The Long Shadow: The Legacies of the Great War in the Twentieth Century
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Winner of the 2014 PEN Hessell-Tiltman Prize for the Best Work of History. "If you only read one book about the First World War in this anniversary year, read The Long Shadow. David Reynolds writes superbly and his analysis is compelling and original." ―Anne Chisolm, Chair of the PEN Hessell-Tiltman Prize Committee, and Chair of the Royal Society of Literature.
One of the most violent conflicts in the history of civilization, World War I has been strangely forgotten in American culture. It has become a ghostly war fought in a haze of memory, often seen merely as a distant preamble to World War II. In The Long Shadow critically acclaimed historian David Reynolds seeks to broaden our vision by assessing the impact of the Great War across the twentieth century. He shows how events in that turbulent century―particularly World War II, the Cold War, and the collapse of Communism―shaped and reshaped attitudes to 1914–18.
By exploring big themes such as democracy and empire, nationalism and capitalism, as well as art and poetry, The Long Shadow is stunningly broad in its historical perspective. Reynolds throws light on the vast expanse of the last century and explains why 1914–18 is a conflict that America is still struggling to comprehend. Forging connections between people, places, and ideas, The Long Shadow ventures across the traditional subcultures of historical scholarship to offer a rich and layered examination not only of politics, diplomacy, and security but also of economics, art, and literature. The result is a magisterial reinterpretation of the place of the Great War in modern history.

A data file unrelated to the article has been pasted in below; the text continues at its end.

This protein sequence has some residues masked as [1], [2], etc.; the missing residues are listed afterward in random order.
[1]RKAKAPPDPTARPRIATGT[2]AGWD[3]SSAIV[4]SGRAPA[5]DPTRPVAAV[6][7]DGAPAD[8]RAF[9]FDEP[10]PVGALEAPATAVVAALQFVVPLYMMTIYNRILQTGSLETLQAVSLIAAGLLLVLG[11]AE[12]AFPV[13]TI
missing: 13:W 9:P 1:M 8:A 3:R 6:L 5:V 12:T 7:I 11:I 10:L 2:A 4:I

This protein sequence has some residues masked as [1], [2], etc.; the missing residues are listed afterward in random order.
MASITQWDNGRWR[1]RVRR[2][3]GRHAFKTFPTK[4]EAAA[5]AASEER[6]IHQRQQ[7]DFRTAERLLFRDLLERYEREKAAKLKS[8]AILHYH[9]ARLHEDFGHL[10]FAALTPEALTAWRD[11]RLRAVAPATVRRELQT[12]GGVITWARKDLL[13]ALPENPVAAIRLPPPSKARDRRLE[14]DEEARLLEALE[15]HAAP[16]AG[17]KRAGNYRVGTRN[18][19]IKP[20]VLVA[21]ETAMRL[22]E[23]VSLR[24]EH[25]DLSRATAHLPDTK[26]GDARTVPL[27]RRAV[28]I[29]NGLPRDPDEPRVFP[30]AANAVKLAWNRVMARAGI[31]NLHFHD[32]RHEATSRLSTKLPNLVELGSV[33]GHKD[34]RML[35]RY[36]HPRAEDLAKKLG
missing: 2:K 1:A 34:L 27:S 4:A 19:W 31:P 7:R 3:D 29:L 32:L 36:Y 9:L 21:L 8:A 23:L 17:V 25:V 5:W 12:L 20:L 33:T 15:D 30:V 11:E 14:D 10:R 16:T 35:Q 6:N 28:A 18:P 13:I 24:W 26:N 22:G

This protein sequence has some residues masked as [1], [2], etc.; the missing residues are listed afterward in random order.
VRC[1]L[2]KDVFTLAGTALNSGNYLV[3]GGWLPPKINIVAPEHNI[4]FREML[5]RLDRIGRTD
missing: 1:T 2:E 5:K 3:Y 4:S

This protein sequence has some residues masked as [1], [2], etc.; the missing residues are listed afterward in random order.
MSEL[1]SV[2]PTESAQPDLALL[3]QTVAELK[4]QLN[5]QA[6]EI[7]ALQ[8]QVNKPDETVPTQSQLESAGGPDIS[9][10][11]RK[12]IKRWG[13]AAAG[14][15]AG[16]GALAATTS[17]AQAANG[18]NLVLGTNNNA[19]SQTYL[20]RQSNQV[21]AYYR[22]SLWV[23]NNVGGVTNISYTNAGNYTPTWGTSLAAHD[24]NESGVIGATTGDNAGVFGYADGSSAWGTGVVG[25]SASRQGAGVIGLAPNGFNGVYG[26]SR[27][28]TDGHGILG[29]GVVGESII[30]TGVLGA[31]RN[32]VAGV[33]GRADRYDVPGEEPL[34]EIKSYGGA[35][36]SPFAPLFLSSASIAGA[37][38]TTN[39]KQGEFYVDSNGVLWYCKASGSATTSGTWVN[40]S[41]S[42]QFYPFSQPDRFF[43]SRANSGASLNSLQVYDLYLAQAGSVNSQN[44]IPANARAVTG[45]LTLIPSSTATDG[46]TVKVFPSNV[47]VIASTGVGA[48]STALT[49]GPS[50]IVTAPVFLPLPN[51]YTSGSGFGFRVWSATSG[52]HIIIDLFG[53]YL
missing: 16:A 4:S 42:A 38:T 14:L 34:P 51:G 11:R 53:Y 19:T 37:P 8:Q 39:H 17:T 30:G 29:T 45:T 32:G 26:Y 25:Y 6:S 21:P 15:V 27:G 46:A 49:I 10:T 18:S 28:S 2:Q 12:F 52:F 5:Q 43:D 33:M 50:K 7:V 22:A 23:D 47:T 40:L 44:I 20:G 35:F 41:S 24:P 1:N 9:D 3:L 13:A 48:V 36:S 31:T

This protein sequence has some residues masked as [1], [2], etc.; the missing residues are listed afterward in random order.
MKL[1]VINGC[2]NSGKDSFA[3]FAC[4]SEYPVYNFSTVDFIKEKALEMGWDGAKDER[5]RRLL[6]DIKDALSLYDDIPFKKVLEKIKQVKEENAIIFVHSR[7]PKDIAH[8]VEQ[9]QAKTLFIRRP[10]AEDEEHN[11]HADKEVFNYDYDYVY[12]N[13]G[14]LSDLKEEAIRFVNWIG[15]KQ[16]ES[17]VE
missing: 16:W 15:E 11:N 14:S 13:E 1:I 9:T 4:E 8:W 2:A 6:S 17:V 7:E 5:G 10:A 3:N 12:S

16 pages of illustrations
conscription complicated rearmament until it was abandoned in April 1939 after Hitler devoured all of Czechoslovakia. The respectability of conscientious objection to war was a major reason for the distinctive strength of the British peace movement. But equally important was Britain’s geopolitical position. On the Continent, where land borders were porous and ever-changing, pacifism was deemed a dangerous political luxury, eroding the country’s capacity for self-defense. Britain, by contrast,
of World War I battles. For Turks, Australians and New Zealanders, Gallipoli is something apart—a significant event in the self-development of their individual nations.”32 This more inclusive view of Gallipoli owed a good deal to domestic pressure from Australia’s Turkish community—a tiny fraction of the post-1945 Turkish diaspora compared to their presence in West Germany but still politically significant in cities such as Melbourne. Arriving in growing numbers from 1968 under Australia’s
38.James Hinton, Protests and Visions: Peace Politics in Twentieth-Century Britain (London, 1989), p. 111. 39.See the insightful study of his changing reputation by David Dutton, Neville Chamberlain (London, 2001), quoting pp. 52–53. 40.Neville Chamberlain to Ida, August 18, 1937, NC 18/1/1015; see also David Reynolds, Summits: Six Meetings that Shaped the Twentieth Century (London, 2007), ch. 2. 41.Robert Paul Shay Jr., British Rearmament in the 1930s: Politics and Profits (Princeton, 1977),
2012); pp. xxvi–xxvii; Barbara Korte et al, eds., Der erste Weltkrieg in der populären Erinnerungskultur (Essen, 2008), p. 9; Winston S. Churchill, The World Crisis: The Eastern Front (London, 1931), p. 7; Gerhard P. Gross, ed., Die vergessene Front. Der Osten 1914/15: Ereignis, Wirkung, Nachwirkung (Paderborn, 2006). A pioneering exception to this neglect in English was Norman Stone, The Eastern Front (London, 1975). 14.Hew Strachan, The First World War, vol. I, To Arms (Oxford, 2001), p. xvi;
rule five new states were created on putatively national lines—Syria, Lebanon, Iraq, Palestine, and Transjordan. From empire to nation—the pattern seemed similar to Europe, except that in the Near East the “nations” were even more artificial and they existed only within a new imperial framework, imposed by Britain and France. In this story the United States, despite its “Wilsonian moment,” was largely a bystander. Although Wilson’s slogans about self-determination and democracy spurred